Nick Bromberg · Tuesday September 28, 2010
Every year during the Chase, it seems that a non-Chaser is anointed as the sleeper pick for the following year based on his performance in the last ten races. After all, only seven of this year’s 12 playoff participants made it in 2009, some serious turnover that’s happened just about every year under this format.
So who’s the best candidate to play waste-to-Chase next year? After his third-place finish at Dover on Sunday, there’s a very good chance that driver could be Joey Logano.
It wasn’t even his best performance on paper this season – the sophomore was second at Martinsville in March – but this race might have capped the best professional weekend of Logano’s career. He finished second to teammate Kyle Busch in Saturday’s Nationwide race, then spent most of Sunday in the top 10. (While Logano’s Sprint Cup win at New Hampshire last year is his biggest moment, let’s face it: that was all crew chief Greg Zipadelli. Strategy wins count just the same as any other, but there’s a difference between that and a butt-kicking.) Speaking of butt-kicking, let’s not forget the Monster Mile marked the year anniversary of his ugliest crash in stock car racing, a devastating, end-over-end flip there that literally scared the bejesus out of him inside the cockpit. To recover from that adversity, come out and score a top 5 at the same track where those memories remain fresh in his mind … that’s impressive.
Dover was the second top 5 for Logano in the last three races. He finished fourth at Richmond, but crashed out at New Hampshire while running solidly on the lead lap. That’s been the story of their season – inconsistency – a problem that consistently derailed any effort to make the top 12. Even Logano admitted after this race that it’s definitely a roller coaster of which he wants to get off.
“We’re close,” Logano said. “We just need to find some consistency, man. We wrecked last week. We’re third this week. We were fourth in Richmond. We really need to figure out how we can be up here every week, then we can challenge for wins.”
That hasn’t been a problem in the Nationwide Series, where Logano has been a threat every time he’s gotten behind the wheel. But it’s been a different story in the Cup Series. That’s to be expected. The kid’s still only 20, and he’s almost five years younger than David Ragan, the second-youngest full-timer competing there. Still, a nickname like “Sliced Bread” and a label as the next big superstar is bound to create expectations, no matter how inaccurate they are.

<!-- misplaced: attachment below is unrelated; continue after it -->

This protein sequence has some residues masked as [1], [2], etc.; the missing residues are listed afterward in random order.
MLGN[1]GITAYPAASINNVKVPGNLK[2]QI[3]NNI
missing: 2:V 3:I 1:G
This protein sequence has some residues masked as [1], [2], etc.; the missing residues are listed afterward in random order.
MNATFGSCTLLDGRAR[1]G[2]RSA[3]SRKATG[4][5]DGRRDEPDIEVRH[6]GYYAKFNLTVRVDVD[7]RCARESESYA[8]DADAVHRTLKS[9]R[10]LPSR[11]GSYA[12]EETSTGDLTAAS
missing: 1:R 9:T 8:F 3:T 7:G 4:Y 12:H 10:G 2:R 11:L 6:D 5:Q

At least Joe Gibbs Racing’s success has allowed Logano time to develop. Kyle Busch and Denny Hamlin’s wins and outspokenness mean that while the spotlight is on the JGR shop, it’s not pointing at the No. 20 team.
However, it soon could be. Logano has recorded 11 top-10 finishes in 28 races this year, four more than he had in all of 2009. The success of the No. 20 team, Hamlin said, is important to the No. 11, especially as he leads the points standings.
“We need all of our cars running competitively for that information exchange to work right,” Hamlin said. “So the better that No. 20 runs — and hopefully if he keeps that momentum up, keeps running good — then he’s going to be a guy that’s hopefully in between us Chasers when I need him for a point or two. I think that’s going to be important.”
The consistency Logano pointed out is important, too. Even with the eleven top-10 finishes, Logano has only finished on the lead lap 16 times in 2010.
But it’d be a different story if Logano had that consistency while hovering around 25th place every week. Instead, the top 5s and top 10s are flashes of what people are expecting from him five years down the road, and the second they come in bunches he’ll be a force to be reckoned with. All the other intangibles are there.
So if those top 5s start to accumulate throughout the final eight races of 2010, the Chase could suddenly become a realistic expectation for this program next year.
And you know what? It wouldn’t seem that farfetched.
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